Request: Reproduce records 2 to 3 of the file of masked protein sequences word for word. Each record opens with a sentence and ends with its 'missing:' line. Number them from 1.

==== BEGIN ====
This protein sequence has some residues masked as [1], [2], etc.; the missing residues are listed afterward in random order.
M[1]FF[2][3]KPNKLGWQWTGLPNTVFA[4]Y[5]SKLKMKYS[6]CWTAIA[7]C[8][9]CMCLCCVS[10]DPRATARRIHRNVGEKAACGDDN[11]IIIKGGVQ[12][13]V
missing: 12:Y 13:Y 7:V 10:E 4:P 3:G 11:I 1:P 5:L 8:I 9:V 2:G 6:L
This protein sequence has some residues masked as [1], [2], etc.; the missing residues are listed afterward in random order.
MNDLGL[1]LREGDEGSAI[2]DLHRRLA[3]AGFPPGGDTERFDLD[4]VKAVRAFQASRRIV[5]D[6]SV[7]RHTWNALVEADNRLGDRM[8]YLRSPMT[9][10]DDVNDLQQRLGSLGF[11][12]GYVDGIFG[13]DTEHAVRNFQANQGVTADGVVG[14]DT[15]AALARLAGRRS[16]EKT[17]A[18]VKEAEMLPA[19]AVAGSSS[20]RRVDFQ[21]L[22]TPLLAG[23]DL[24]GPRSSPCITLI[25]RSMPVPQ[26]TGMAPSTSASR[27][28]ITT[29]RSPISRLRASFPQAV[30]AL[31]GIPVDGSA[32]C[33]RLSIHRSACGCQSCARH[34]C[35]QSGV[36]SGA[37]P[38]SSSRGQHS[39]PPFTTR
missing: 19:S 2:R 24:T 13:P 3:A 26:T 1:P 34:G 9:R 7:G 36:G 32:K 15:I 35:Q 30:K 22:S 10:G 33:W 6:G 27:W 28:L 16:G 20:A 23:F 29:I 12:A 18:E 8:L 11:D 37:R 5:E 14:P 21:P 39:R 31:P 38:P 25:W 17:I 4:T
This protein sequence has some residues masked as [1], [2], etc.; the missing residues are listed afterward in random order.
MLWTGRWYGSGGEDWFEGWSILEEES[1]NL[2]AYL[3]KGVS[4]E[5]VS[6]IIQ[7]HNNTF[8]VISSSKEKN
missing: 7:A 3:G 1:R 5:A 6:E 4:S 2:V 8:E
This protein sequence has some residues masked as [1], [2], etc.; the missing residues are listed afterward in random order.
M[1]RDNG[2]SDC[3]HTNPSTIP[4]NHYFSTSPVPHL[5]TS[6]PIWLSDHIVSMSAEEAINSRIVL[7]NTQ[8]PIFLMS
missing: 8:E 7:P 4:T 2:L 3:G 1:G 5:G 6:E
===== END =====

This protein sequence has some residues masked as [1], [2], etc.; the missing residues are listed afterward in random order.
MNDLGL[1]LREGDEGSAI[2]DLHRRLA[3]AGFPPGGDTERFDLD[4]VKAVRAFQASRRIV[5]D[6]SV[7]RHTWNALVEADNRLGDRM[8]YLRSPMT[9][10]DDVNDLQQRLGSLGF[11][12]GYVDGIFG[13]DTEHAVRNFQANQGVTADGVVG[14]DT[15]AALARLAGRRS[16]EKT[17]A[18]VKEAEMLPA[19]AVAGSSS[20]RRVDFQ[21]L[22]TPLLAG[23]DL[24]GPRSSPCITLI[25]RSMPVPQ[26]TGMAPSTSASR[27][28]ITT[29]RSPISRLRASFPQAV[30]AL[31]GIPVDGSA[32]C[33]RLSIHRSACGCQSCARH[34]C[35]QSGV[36]SGA[37]P[38]SSSRGQHS[39]PPFTTR
missing: 19:S 2:R 24:T 13:P 3:A 26:T 1:P 34:G 9:R 7:G 36:G 32:K 15:I 35:Q 30:K 22:S 10:G 33:W 6:G 27:W 28:L 16:G 20:A 23:F 29:I 12:A 18:E 8:L 11:D 37:R 5:E 14:P 21:P 39:R 31:P 38:P 25:W 17:I 4:T
This protein sequence has some residues masked as [1], [2], etc.; the missing residues are listed afterward in random order.
MLWTGRWYGSGGEDWFEGWSILEEES[1]NL[2]AYL[3]KGVS[4]E[5]VS[6]IIQ[7]HNNTF[8]VISSSKEKN
missing: 7:A 3:G 1:R 5:A 6:E 4:S 2:V 8:E